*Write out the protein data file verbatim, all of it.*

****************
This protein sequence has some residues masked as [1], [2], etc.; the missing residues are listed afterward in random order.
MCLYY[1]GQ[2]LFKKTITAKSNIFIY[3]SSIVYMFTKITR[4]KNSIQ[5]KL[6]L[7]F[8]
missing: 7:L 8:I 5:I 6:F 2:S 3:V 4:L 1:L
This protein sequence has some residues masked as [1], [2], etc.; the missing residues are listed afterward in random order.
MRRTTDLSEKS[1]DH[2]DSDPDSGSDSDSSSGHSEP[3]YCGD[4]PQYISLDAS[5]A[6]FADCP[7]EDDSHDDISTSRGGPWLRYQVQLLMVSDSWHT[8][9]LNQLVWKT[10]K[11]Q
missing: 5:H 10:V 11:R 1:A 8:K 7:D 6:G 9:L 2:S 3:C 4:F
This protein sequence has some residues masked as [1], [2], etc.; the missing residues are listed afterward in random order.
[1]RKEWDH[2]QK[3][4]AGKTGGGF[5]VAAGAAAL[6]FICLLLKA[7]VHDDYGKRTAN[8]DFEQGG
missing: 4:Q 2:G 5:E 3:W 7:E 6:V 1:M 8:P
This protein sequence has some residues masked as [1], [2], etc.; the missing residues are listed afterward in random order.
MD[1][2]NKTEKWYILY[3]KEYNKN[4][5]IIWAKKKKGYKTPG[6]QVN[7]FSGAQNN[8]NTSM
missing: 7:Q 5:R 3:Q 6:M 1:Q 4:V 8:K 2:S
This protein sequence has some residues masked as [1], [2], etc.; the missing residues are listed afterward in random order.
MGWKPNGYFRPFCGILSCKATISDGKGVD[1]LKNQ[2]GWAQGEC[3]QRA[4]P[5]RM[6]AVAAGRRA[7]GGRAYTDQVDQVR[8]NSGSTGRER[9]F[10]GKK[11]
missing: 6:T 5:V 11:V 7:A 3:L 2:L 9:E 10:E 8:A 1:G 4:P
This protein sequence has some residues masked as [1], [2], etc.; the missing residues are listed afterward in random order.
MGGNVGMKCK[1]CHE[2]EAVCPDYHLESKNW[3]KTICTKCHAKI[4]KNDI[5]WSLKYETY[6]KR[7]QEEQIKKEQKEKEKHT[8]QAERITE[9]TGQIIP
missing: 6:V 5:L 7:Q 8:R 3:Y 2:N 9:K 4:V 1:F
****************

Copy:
This protein sequence has some residues masked as [1], [2], etc.; the missing residues are listed afterward in random order.
MCLYY[1]GQ[2]LFKKTITAKSNIFIY[3]SSIVYMFTKITR[4]KNSIQ[5]KL[6]L[7]F[8]
missing: 7:L 8:I 5:I 6:F 2:S 3:V 4:L 1:L
This protein sequence has some residues masked as [1], [2], etc.; the missing residues are listed afterward in random order.
MRRTTDLSEKS[1]DH[2]DSDPDSGSDSDSSSGHSEP[3]YCGD[4]PQYISLDAS[5]A[6]FADCP[7]EDDSHDDISTSRGGPWLRYQVQLLMVSDSWHT[8][9]LNQLVWKT[10]K[11]Q
missing: 5:H 10:V 11:R 1:A 8:K 7:D 6:G 9:L 2:S 3:C 4:F
This protein sequence has some residues masked as [1], [2], etc.; the missing residues are listed afterward in random order.
[1]RKEWDH[2]QK[3][4]AGKTGGGF[5]VAAGAAAL[6]FICLLLKA[7]VHDDYGKRTAN[8]DFEQGG
missing: 4:Q 2:G 5:E 3:W 7:E 6:V 1:M 8:P
This protein sequence has some residues masked as [1], [2], etc.; the missing residues are listed afterward in random order.
MD[1][2]NKTEKWYILY[3]KEYNKN[4][5]IIWAKKKKGYKTPG[6]QVN[7]FSGAQNN[8]NTSM
missing: 7:Q 5:R 3:Q 6:M 1:Q 4:V 8:K 2:S
This protein sequence has some residues masked as [1], [2], etc.; the missing residues are listed afterward in random order.
MGWKPNGYFRPFCGILSCKATISDGKGVD[1]LKNQ[2]GWAQGEC[3]QRA[4]P[5]RM[6]AVAAGRRA[7]GGRAYTDQVDQVR[8]NSGSTGRER[9]F[10]GKK[11]
missing: 6:T 5:V 11:V 7:A 3:L 2:L 9:E 10:E 8:A 1:G 4:P
This protein sequence has some residues masked as [1], [2], etc.; the missing residues are listed afterward in random order.
MGGNVGMKCK[1]CHE[2]EAVCPDYHLESKNW[3]KTICTKCHAKI[4]KNDI[5]WSLKYETY[6]KR[7]QEEQIKKEQKEKEKHT[8]QAERITE[9]TGQIIP
missing: 6:V 5:L 7:Q 8:R 3:Y 2:N 9:K 4:V 1:F